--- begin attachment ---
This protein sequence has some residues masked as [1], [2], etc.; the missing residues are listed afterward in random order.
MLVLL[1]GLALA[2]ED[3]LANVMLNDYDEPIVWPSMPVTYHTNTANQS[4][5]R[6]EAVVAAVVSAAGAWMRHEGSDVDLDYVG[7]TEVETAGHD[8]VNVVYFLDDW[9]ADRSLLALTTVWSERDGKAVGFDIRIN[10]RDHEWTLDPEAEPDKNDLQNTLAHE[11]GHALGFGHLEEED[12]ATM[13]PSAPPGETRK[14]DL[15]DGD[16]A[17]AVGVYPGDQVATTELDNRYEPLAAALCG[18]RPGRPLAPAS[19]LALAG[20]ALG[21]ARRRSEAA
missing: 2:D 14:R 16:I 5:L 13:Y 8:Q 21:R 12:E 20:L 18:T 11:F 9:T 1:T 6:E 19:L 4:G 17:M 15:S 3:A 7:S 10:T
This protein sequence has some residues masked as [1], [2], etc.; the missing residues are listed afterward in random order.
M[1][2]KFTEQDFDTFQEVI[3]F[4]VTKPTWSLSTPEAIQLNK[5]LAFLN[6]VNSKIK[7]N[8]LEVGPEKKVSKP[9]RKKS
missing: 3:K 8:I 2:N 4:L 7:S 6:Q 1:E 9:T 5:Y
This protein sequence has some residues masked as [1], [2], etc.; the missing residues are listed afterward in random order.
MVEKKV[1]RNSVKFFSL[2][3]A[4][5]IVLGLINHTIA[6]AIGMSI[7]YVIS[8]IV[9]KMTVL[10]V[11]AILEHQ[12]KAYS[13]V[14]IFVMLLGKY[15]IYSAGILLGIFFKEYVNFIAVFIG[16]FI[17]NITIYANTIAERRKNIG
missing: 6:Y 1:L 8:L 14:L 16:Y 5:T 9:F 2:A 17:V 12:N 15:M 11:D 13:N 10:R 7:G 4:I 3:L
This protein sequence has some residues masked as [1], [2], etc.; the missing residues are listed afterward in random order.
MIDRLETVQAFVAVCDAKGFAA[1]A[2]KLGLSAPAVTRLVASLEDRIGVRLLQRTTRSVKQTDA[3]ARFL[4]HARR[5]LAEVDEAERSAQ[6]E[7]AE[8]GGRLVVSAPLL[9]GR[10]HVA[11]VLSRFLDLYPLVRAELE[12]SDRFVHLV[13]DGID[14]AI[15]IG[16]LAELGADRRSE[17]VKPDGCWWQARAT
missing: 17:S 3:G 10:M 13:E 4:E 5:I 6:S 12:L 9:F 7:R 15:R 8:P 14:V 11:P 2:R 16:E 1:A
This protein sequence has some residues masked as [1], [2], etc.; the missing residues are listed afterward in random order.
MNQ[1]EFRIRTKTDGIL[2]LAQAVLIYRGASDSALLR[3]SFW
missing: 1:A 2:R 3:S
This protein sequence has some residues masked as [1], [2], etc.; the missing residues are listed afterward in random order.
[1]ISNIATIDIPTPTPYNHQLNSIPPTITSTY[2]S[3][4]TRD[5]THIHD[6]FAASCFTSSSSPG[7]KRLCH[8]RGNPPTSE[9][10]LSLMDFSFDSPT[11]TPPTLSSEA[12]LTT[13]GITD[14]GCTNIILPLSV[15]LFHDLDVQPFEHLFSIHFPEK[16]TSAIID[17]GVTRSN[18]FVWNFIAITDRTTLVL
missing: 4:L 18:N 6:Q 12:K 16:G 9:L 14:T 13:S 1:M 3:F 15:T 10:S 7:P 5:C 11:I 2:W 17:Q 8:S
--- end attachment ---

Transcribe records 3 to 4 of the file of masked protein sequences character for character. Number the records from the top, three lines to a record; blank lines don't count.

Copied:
This protein sequence has some residues masked as [1], [2], etc.; the missing residues are listed afterward in random order.
MVEKKV[1]RNSVKFFSL[2][3]A[4][5]IVLGLINHTIA[6]AIGMSI[7]YVIS[8]IV[9]KMTVL[10]V[11]AILEHQ[12]KAYS[13]V[14]IFVMLLGKY[15]IYSAGILLGIFFKEYVNFIAVFIG[16]FI[17]NITIYANTIAERRKNIG
missing: 6:Y 1:L 8:L 14:L 16:Y 5:T 9:F 2:A 17:V 12:N 15:M 11:D 13:N 10:R 7:G 4:I 3:L
This protein sequence has some residues masked as [1], [2], etc.; the missing residues are listed afterward in random order.
MIDRLETVQAFVAVCDAKGFAA[1]A[2]KLGLSAPAVTRLVASLEDRIGVRLLQRTTRSVKQTDA[3]ARFL[4]HARR[5]LAEVDEAERSAQ[6]E[7]AE[8]GGRLVVSAPLL[9]GR[10]HVA[11]VLSRFLDLYPLVRAELE[12]SDRFVHLV[13]DGID[14]AI[15]IG[16]LAELGADRRSE[17]VKPDGCWWQARAT
missing: 17:S 3:G 10:M 13:E 4:E 5:I 6:S 12:L 9:F 7:R 15:R 8:P 14:V 11:P 2:R 16:E 1:A